Wed, 14 Nov 2018
19
Osaka

The Soviet Union made some staggeringly enormous vehicles, showing that size really does matter-at least when it comes to construction projects and transporting missiles. 1. MAZ-530

TASS

There were always a lot of construction projects going on in the Soviet Union, which created a need for heavy-duty dump trucks. One of the most widespread of these was the MAZ-525, which was produced by the Minsk Automobile Plant from the early 1950s and had a 25-ton carrying capacity. However, it soon became apparent that there was a demand for an even more powerful vehicle. In 1957, this led to the development of the MAZ-530, which had a payload capacity of 40 tons. In 1958, the truck won the Grand Prix at the World Industrial Exhibition in Brussels.

2. BelAZ-540

A. Lobov/Sputnik

But after extensive testing it became clear that the MAZ-530 was not very practical since it had difficulty turning in sandpits. And so a new truck meant to replace the MAZ-525 and MAZ-530 was developed at the BelAZ plant, set up by Soviet authorities not far from Minsk in the town of Zhodino. The new model was called BelAZ-540 and proved to be a success. A prototype version of the truck can be seen in the popular Soviet comedy Queen of the Gas Station (1962). Although its payload capacity was not particularly impressive-a mere 27 tons-the truck was convenient for working in sandpits and remained in use for decades.

3. BelAZ 75501

Ivanov/Sputnik

One of the next developments of the plant in Belarus was the biggest truck produced in the USSR: the BelAZ 75501. It had a payload capacity of 280 tons-more than 10 times greater than the two previous vehicles. It was developed in the cooperation with the Japanese company Komatsu. For the first time in the USSR, the truck was equipped with rear cameras and an electronic system for monitoring loading. This behemoth's engine had 3150 horsepower and was produced by a plant near Moscow.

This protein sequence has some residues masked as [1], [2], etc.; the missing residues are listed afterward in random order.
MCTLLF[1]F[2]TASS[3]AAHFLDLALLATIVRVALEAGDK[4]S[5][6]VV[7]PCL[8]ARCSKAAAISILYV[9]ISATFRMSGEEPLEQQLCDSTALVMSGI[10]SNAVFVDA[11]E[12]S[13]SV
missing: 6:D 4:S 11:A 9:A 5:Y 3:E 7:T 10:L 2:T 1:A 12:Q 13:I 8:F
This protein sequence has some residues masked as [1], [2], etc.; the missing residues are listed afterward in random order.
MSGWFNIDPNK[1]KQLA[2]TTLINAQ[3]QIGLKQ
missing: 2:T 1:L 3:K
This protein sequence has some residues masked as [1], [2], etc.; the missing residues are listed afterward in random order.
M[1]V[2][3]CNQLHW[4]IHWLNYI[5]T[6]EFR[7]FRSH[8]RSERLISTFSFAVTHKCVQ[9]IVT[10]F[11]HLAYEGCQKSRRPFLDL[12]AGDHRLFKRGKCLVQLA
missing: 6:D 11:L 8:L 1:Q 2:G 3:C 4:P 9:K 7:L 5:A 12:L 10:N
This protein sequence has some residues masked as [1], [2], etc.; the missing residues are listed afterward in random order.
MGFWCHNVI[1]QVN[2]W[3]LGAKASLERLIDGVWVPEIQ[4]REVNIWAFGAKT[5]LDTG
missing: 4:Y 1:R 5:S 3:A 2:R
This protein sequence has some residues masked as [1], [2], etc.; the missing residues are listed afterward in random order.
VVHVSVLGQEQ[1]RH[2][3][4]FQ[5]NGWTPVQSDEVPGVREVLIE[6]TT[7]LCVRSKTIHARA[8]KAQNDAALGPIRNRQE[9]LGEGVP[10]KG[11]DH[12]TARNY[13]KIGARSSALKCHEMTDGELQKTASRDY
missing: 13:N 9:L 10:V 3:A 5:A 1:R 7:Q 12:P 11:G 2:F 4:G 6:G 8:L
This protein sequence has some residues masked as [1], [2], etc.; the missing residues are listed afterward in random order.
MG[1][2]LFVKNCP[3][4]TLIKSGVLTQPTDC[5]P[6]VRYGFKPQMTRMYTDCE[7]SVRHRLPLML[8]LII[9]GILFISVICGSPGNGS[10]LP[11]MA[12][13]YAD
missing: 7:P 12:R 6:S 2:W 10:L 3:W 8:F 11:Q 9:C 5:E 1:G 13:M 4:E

4. NAMI-058

gruzovikpress

Enter the transporter, an entirely different-but naturally huge-type of Soviet vehicle. It was officially developed for needs related to national economic development, but in fact its main purpose was to transport large ballistic missile parts. It was designed in the 1960s by a Moscow-based research institute called NAMI. It was 17 meters long, could carry up to 25 tons and all 12 of its wheels had high traction. It also had a fairly respectable top speed of 45 km per hour. But still, government experts decided that it was too complex to produce and so it never got past the experimental stage.

5. MAZ-7907

5koleso

In the 1980s, an even a bigger model was developed to transport huge missiles: the MAZ-7907. It had 24 wheels, was almost 23 meters long and was intended to carry a new missile weighing 105 tons. For good measure, they gave it a payload capacity of 150 tons and made it capable of carrying loads up to 28 meters in length. It was the world's only automobile with 24 traction wheels. Its steering radius was mere 27 meters, which was remarkable for a vehicle this long. This feat was achieved by incorporating wheels that could turn simultaneously in different directions. Just two models were produced though since a number of missile development programs were stopped at the end of the Cold War.

6. MZKT-79221

Vitaly V. Kuzmin

All the expertise developed while designing these previous models was applied to the MZKT-79221 transporter-erector-launcher for Topol-M ballistic missiles. The MAZ plant worked with the Yaroslavl Motor Plant, which supplied diesel engines, to produce this versatile vehicle with a payload capacity of 80 tons.

Look here at the favorite rides of Russian leaders, from Nicholas II to Putin

If using any of Russia Beyond's content, partly or in full, always provide an active hyperlink to the original material.

ussr automobile More exciting stories and videos on Russia Beyond's Facebook page Read more What did the last Russian tsar have in his garage?What means of transport does Putin have at his disposal?Kremlin cars: The favorite rides of Russian leaders, from Nicholas II to Putin (PHOTOS)

Sign up for Osaka News

a daily newsletter full of things to discuss over drinks.and the great thing is that it's on the house!